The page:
The film is so low-budget that the American Joint Chiefs of Staff are portrayed as not including an airman, and the RAF chief meteorologist Group Captain James Stagg is also asked to take the group photographs of the Chiefs of Staff, as though he wouldn’t have been rather busy doing other things the day before D-Day. Furthermore, Ms. von Tunzelmannn seems to labor under the impression that Churchill listened to battles being broadcast in real time over the radio; that Royal Navy Midshipmen were put ashore in the first wave of attacks on Juno beach and were able to send messages back to their sweethearts that same day saying they loved them; that King George VI flew aeroplanes in the Great War (‘Bloody hell, that was exciting,’ he tells Churchill); that Churchill drank whisky because ‘This is the only thing that brings me peace,’ and most extraordinarily of all that Churchill was against the reinforcing of the Gallipoli expedition in 1915—‘I tried to stop the Gallipoli campaign. God knows I tried’—whereas, in fact, he tried hard to execute it.

The speeches Brian Cox is made to say are cod-Churchillian at best. ‘Hitler is trying to menace us with fire….This is not a war for glory, it is a war for freedom….The most important thing in a war is for people to feel truly united,”’ and so on, and so predictably on.

As a Churchill biographer, I never thought I would be bored by a movie about him, but this one achieved that with its interminable periods of longeur. At one point he puts his hat on a stick and waves it at the waves on a beach. It was meant to be poignant but was only farcical. Even when he drinks a glass of water he is made to say: ‘Oh, how I wish it was scotch. Oh well.’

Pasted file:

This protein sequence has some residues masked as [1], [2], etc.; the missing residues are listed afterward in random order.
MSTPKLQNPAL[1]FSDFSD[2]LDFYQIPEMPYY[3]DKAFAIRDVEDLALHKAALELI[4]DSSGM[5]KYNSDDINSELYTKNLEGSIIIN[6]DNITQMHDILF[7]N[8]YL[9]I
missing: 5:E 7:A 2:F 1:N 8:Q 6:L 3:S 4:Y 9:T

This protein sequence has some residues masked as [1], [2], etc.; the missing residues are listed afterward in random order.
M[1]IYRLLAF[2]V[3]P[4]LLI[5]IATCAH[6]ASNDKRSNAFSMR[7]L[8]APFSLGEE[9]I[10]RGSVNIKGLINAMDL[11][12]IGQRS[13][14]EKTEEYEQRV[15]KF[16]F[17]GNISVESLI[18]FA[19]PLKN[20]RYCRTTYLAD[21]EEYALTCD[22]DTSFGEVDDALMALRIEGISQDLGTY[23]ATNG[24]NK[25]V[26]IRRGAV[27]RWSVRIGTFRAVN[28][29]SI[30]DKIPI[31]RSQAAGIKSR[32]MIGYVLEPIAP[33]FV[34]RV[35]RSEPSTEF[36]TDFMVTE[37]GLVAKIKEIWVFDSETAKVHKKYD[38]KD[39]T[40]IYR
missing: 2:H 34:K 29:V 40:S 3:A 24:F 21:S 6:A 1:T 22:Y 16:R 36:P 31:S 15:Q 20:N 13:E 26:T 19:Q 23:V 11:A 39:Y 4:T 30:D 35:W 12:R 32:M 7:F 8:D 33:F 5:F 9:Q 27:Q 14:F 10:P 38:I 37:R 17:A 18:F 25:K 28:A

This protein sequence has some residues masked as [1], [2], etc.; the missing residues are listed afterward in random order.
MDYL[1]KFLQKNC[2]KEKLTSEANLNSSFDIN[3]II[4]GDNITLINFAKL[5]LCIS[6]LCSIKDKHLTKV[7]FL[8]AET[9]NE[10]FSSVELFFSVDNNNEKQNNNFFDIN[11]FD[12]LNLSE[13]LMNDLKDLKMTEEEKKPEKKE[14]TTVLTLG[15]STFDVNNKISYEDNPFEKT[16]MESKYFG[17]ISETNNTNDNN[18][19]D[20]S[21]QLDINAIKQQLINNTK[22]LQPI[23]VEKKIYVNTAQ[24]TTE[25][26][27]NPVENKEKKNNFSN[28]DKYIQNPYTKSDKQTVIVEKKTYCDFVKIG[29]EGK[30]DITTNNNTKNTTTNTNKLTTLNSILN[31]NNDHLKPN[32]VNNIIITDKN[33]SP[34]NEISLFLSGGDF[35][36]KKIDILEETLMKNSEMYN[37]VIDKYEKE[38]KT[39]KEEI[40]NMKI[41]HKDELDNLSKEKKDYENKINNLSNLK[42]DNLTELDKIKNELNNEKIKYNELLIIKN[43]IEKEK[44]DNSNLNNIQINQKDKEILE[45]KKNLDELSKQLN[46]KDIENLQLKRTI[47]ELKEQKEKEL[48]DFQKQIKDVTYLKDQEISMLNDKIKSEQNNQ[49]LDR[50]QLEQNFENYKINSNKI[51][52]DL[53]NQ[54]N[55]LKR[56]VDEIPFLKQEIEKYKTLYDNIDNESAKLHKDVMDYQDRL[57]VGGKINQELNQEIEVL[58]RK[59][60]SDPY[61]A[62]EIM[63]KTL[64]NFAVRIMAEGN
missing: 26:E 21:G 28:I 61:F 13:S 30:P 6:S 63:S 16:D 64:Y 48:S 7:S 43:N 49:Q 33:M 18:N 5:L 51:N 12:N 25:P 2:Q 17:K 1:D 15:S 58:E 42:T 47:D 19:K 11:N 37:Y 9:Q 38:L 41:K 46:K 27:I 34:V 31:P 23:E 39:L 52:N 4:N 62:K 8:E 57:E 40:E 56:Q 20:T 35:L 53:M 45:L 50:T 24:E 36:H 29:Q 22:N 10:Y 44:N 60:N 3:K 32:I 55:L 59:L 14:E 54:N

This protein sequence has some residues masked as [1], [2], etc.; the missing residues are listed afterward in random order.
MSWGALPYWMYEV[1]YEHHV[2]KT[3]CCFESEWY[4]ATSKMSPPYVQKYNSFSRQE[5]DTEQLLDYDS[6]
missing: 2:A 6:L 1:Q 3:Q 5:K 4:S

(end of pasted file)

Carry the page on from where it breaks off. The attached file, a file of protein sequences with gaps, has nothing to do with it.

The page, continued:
Ms. von Tunzelmannn has written some good history books, though not about the First or Second World Wars. She also wrote one called “Reel History: The World According to the Movies.” Here she wrote: ‘From ancient Egypt to the Tudors to the Nazis, the film industry has often defined how we think of the past. But how much of what you see on the screen is true? And does it really matter if filmmakers just make it all up?’ She clearly thinks it doesn’t matter, but in fact the power of Hollywood to mould public perception of important moments of the past means that it is a disgrace that the public’s money through Creative Scotland, The National Lottery, and the British Film Institute should have been spent denigrating the greatest of civilization’s heroes in this way.